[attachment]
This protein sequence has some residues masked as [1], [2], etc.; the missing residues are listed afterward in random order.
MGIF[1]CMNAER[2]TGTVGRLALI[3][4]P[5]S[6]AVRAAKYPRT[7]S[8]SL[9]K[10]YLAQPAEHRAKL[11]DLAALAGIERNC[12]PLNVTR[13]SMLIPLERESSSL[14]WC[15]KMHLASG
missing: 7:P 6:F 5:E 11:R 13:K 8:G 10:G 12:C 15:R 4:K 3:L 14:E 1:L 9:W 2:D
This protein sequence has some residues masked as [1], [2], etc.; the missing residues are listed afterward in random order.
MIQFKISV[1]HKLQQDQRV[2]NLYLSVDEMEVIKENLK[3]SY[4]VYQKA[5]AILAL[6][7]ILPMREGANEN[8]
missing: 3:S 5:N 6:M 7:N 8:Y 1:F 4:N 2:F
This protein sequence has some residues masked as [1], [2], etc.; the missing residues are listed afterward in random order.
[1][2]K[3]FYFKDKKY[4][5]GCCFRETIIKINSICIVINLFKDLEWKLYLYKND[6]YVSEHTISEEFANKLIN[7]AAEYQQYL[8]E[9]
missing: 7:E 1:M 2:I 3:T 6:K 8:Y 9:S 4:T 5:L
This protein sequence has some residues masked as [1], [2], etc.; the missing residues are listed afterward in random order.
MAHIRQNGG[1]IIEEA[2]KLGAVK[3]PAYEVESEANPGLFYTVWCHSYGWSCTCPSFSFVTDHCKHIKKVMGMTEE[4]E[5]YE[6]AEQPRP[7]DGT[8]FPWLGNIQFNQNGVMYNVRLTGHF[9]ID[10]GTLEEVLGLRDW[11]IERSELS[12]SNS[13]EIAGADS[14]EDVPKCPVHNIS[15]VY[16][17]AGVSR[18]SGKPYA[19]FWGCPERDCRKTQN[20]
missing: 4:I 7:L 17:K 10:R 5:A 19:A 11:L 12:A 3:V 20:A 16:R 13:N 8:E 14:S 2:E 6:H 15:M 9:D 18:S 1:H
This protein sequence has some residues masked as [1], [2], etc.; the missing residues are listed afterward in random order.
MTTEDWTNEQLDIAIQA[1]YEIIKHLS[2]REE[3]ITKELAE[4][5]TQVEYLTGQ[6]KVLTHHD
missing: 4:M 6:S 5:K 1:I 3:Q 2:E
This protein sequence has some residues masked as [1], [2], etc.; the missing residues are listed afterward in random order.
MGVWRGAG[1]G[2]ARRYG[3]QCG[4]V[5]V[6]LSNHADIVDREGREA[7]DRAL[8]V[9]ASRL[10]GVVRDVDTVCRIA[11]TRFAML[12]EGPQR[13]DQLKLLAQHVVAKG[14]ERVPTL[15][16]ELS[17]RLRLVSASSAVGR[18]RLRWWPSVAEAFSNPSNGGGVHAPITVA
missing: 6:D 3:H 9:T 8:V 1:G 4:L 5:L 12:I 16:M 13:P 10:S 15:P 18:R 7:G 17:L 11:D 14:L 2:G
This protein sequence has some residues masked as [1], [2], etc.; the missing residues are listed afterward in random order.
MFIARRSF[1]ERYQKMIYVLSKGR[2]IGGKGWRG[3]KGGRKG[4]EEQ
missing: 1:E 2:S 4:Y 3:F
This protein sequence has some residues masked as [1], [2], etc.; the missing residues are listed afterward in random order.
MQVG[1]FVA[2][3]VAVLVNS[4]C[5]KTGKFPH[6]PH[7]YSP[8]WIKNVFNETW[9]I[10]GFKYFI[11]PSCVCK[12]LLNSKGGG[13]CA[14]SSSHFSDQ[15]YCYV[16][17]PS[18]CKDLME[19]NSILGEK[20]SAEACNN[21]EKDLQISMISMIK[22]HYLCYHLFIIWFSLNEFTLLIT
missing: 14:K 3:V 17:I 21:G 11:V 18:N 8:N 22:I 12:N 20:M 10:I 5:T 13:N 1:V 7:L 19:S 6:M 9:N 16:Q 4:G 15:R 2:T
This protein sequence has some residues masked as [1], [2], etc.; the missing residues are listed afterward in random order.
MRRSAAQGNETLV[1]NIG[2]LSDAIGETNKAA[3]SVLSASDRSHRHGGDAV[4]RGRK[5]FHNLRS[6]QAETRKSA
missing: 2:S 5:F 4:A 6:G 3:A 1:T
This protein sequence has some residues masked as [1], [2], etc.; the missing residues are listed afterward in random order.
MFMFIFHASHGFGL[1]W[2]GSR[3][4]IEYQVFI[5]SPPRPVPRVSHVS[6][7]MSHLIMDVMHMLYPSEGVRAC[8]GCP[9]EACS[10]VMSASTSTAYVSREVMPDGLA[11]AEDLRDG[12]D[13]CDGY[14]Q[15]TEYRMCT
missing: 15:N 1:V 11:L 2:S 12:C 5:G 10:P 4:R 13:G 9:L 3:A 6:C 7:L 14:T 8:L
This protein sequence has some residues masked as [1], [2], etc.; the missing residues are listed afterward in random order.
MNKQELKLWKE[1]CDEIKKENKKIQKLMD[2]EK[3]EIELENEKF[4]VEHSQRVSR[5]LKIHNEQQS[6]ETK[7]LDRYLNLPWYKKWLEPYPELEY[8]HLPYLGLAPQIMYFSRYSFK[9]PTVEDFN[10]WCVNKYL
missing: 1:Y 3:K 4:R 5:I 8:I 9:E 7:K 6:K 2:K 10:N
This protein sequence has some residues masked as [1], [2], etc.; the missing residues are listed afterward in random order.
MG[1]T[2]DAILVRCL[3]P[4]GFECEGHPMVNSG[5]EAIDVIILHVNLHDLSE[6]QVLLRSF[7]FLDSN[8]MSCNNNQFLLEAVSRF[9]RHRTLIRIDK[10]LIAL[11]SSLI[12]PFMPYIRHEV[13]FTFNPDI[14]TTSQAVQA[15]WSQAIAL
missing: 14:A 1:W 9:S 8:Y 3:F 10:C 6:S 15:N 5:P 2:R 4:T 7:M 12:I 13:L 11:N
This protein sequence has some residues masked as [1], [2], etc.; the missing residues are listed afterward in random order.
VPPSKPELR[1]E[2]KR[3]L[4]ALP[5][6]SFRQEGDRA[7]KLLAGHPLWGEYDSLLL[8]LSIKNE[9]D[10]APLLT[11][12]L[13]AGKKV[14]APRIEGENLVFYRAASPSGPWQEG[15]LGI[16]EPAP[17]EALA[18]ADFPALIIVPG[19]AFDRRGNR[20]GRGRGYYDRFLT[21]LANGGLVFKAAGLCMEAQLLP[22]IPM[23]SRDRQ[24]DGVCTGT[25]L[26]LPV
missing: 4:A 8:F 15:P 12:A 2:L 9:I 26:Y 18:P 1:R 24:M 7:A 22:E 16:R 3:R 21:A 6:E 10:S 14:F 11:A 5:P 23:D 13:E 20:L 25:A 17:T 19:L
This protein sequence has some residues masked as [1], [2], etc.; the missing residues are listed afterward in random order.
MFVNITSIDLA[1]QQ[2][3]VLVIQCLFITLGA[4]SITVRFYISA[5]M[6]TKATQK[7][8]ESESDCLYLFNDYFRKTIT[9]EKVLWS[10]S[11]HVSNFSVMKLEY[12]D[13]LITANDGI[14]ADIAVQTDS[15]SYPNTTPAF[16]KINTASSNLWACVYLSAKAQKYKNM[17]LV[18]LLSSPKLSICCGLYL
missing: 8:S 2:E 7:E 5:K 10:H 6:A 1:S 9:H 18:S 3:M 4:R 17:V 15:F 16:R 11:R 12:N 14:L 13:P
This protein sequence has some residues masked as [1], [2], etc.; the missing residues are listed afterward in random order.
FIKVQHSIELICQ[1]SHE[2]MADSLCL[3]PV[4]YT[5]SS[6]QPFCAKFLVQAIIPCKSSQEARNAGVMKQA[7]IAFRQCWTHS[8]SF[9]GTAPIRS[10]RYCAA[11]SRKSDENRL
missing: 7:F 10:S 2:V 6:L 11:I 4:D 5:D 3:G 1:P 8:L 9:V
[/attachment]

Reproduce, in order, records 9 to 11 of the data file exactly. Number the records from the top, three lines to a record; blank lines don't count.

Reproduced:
This protein sequence has some residues masked as [1], [2], etc.; the missing residues are listed afterward in random order.
MRRSAAQGNETLV[1]NIG[2]LSDAIGETNKAA[3]SVLSASDRSHRHGGDAV[4]RGRK[5]FHNLRS[6]QAETRKSA
missing: 2:S 5:F 4:A 6:G 3:A 1:T
This protein sequence has some residues masked as [1], [2], etc.; the missing residues are listed afterward in random order.
MFMFIFHASHGFGL[1]W[2]GSR[3][4]IEYQVFI[5]SPPRPVPRVSHVS[6][7]MSHLIMDVMHMLYPSEGVRAC[8]GCP[9]EACS[10]VMSASTSTAYVSREVMPDGLA[11]AEDLRDG[12]D[13]CDGY[14]Q[15]TEYRMCT
missing: 15:N 1:V 11:L 2:S 12:C 5:G 10:P 4:R 13:G 9:L 3:A 6:C 7:L 14:T 8:L
This protein sequence has some residues masked as [1], [2], etc.; the missing residues are listed afterward in random order.
MNKQELKLWKE[1]CDEIKKENKKIQKLMD[2]EK[3]EIELENEKF[4]VEHSQRVSR[5]LKIHNEQQS[6]ETK[7]LDRYLNLPWYKKWLEPYPELEY[8]HLPYLGLAPQIMYFSRYSFK[9]PTVEDFN[10]WCVNKYL
missing: 1:Y 3:K 4:R 5:I 8:I 9:E 7:K 6:K 2:K 10:N